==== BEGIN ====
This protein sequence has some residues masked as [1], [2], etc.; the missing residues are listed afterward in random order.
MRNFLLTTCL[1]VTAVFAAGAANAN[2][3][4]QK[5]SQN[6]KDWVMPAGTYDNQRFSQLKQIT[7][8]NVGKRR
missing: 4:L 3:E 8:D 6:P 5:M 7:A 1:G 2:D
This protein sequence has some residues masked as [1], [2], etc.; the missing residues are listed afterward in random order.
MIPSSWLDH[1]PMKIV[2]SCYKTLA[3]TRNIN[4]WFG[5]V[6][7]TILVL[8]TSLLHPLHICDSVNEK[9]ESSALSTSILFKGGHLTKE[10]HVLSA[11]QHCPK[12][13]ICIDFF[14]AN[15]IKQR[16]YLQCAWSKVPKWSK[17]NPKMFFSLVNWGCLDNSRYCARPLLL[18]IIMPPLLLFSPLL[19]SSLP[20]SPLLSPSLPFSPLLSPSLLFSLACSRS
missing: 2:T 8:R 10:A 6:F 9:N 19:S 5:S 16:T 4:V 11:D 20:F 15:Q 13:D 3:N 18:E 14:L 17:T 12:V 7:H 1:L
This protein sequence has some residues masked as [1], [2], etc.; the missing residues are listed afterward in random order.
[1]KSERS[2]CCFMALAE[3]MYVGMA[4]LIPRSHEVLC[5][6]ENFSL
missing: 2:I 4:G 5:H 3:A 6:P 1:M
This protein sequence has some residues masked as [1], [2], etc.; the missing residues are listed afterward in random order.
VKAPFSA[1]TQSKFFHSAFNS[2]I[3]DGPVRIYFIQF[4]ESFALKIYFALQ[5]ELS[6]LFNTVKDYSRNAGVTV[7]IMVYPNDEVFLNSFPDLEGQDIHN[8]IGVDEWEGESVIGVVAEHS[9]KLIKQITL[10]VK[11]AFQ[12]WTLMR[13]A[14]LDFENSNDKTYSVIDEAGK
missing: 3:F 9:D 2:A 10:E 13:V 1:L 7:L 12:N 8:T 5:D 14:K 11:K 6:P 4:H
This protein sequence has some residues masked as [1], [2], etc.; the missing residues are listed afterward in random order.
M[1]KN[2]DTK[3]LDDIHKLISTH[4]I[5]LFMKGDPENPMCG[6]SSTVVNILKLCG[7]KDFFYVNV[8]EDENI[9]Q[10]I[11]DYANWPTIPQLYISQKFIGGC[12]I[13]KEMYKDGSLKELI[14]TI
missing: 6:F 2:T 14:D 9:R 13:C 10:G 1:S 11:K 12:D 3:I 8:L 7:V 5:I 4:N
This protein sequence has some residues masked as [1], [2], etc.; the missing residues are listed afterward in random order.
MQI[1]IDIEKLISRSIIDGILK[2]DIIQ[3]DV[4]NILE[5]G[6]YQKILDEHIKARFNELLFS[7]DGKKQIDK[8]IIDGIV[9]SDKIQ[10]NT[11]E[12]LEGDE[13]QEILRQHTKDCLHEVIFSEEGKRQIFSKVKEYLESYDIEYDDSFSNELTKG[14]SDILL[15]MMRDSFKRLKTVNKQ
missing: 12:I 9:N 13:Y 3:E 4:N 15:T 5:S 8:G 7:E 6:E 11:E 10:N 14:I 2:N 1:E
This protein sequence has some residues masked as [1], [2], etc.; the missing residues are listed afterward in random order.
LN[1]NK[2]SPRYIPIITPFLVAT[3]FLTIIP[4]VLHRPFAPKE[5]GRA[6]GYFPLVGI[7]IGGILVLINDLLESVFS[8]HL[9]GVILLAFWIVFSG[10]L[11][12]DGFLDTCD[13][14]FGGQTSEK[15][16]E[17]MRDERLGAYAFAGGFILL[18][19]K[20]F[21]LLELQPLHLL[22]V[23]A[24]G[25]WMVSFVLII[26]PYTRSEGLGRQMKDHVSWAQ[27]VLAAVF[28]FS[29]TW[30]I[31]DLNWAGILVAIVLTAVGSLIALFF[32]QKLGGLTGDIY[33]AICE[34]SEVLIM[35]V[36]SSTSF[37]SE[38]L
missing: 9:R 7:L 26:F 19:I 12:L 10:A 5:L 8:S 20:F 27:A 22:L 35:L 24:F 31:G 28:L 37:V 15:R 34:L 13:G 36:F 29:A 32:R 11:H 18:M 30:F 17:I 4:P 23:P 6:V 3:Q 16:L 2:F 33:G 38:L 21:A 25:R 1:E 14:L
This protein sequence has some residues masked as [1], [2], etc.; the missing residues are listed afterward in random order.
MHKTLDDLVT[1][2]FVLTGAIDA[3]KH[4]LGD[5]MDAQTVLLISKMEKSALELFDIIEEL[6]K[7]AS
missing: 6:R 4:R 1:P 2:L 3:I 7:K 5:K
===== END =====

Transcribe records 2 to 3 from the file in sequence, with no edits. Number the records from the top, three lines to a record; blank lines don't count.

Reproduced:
This protein sequence has some residues masked as [1], [2], etc.; the missing residues are listed afterward in random order.
MIPSSWLDH[1]PMKIV[2]SCYKTLA[3]TRNIN[4]WFG[5]V[6][7]TILVL[8]TSLLHPLHICDSVNEK[9]ESSALSTSILFKGGHLTKE[10]HVLSA[11]QHCPK[12][13]ICIDFF[14]AN[15]IKQR[16]YLQCAWSKVPKWSK[17]NPKMFFSLVNWGCLDNSRYCARPLLL[18]IIMPPLLLFSPLL[19]SSLP[20]SPLLSPSLPFSPLLSPSLLFSLACSRS
missing: 2:T 8:R 10:A 6:F 9:N 19:S 5:S 16:T 4:V 11:D 20:F 15:Q 13:D 3:N 18:E 14:L 17:T 12:V 7:H 1:L
This protein sequence has some residues masked as [1], [2], etc.; the missing residues are listed afterward in random order.
[1]KSERS[2]CCFMALAE[3]MYVGMA[4]LIPRSHEVLC[5][6]ENFSL
missing: 2:I 4:G 5:H 3:A 6:P 1:M